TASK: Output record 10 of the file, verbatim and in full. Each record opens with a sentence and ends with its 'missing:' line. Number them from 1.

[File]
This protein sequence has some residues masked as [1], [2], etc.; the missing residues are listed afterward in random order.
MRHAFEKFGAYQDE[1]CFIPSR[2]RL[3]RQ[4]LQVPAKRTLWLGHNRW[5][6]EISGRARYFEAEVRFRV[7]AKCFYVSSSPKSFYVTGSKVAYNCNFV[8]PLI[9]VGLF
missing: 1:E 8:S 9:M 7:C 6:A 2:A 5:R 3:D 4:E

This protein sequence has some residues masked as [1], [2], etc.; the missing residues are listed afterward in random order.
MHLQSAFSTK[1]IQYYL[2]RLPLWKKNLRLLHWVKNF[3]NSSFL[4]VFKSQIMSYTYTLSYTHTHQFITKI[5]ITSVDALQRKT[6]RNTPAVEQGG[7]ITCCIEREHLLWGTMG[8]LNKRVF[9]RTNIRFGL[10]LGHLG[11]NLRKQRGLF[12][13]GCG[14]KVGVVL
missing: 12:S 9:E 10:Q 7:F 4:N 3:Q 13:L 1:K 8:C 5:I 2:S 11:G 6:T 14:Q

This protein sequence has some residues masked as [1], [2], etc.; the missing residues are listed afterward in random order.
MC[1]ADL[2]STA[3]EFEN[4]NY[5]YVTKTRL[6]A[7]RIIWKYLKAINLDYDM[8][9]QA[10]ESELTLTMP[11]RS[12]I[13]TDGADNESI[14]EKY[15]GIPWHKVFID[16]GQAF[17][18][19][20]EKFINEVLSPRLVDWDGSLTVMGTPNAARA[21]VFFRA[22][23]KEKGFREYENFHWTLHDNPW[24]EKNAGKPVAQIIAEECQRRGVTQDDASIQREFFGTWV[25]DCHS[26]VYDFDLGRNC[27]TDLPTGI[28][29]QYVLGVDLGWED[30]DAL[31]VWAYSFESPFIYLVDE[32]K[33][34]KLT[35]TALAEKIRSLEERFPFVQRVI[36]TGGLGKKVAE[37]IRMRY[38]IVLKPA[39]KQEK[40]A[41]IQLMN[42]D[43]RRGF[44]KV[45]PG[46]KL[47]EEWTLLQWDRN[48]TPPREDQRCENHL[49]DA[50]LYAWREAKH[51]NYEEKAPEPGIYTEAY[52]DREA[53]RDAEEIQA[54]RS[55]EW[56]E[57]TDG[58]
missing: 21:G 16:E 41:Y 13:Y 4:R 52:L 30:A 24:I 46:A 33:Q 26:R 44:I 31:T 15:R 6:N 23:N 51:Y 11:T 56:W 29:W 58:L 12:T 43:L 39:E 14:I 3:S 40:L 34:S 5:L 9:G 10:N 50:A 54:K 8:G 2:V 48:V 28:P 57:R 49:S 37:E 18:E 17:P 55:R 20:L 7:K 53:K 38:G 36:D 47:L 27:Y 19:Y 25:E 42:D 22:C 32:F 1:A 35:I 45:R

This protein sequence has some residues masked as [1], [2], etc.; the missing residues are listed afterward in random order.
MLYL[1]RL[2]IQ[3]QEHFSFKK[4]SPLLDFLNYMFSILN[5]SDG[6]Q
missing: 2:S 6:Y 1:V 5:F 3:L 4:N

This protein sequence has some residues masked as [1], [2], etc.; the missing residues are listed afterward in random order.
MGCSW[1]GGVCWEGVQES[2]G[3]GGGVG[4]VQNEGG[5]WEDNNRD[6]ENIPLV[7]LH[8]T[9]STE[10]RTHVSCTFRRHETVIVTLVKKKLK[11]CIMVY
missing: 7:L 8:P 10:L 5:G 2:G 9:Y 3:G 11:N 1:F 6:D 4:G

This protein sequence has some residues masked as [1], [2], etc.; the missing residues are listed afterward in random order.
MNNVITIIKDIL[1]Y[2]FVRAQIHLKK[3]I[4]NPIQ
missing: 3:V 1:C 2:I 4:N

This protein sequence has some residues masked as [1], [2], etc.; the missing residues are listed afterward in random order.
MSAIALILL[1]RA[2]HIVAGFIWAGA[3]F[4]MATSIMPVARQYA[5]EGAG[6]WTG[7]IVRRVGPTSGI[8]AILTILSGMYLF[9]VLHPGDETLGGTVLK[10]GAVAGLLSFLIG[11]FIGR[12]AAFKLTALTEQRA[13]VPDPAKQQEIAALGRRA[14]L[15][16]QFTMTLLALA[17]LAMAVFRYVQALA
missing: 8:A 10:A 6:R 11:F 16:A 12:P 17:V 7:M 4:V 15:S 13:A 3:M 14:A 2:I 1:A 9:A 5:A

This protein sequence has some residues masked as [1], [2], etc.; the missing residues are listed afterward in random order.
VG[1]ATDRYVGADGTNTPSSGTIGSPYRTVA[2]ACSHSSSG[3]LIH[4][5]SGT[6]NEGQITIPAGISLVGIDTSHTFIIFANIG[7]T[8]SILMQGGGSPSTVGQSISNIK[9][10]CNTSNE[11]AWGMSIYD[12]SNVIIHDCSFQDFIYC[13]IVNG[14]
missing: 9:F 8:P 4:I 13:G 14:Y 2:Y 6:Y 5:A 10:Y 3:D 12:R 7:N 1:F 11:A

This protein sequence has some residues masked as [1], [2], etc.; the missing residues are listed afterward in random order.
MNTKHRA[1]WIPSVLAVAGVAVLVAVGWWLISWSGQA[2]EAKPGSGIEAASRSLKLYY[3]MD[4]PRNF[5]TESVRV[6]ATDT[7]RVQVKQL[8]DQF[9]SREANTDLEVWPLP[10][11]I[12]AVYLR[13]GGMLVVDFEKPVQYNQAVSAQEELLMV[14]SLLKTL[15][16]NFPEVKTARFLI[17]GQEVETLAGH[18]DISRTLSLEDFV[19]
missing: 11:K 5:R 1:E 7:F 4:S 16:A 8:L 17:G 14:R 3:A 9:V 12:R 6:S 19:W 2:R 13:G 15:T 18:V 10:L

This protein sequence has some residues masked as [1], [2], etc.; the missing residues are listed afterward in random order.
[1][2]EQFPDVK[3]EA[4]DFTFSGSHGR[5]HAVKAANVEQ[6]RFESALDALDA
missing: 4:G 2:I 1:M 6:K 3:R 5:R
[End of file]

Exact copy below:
This protein sequence has some residues masked as [1], [2], etc.; the missing residues are listed afterward in random order.
[1][2]EQFPDVK[3]EA[4]DFTFSGSHGR[5]HAVKAANVEQ[6]RFESALDALDA
missing: 4:G 2:I 1:M 6:K 3:R 5:R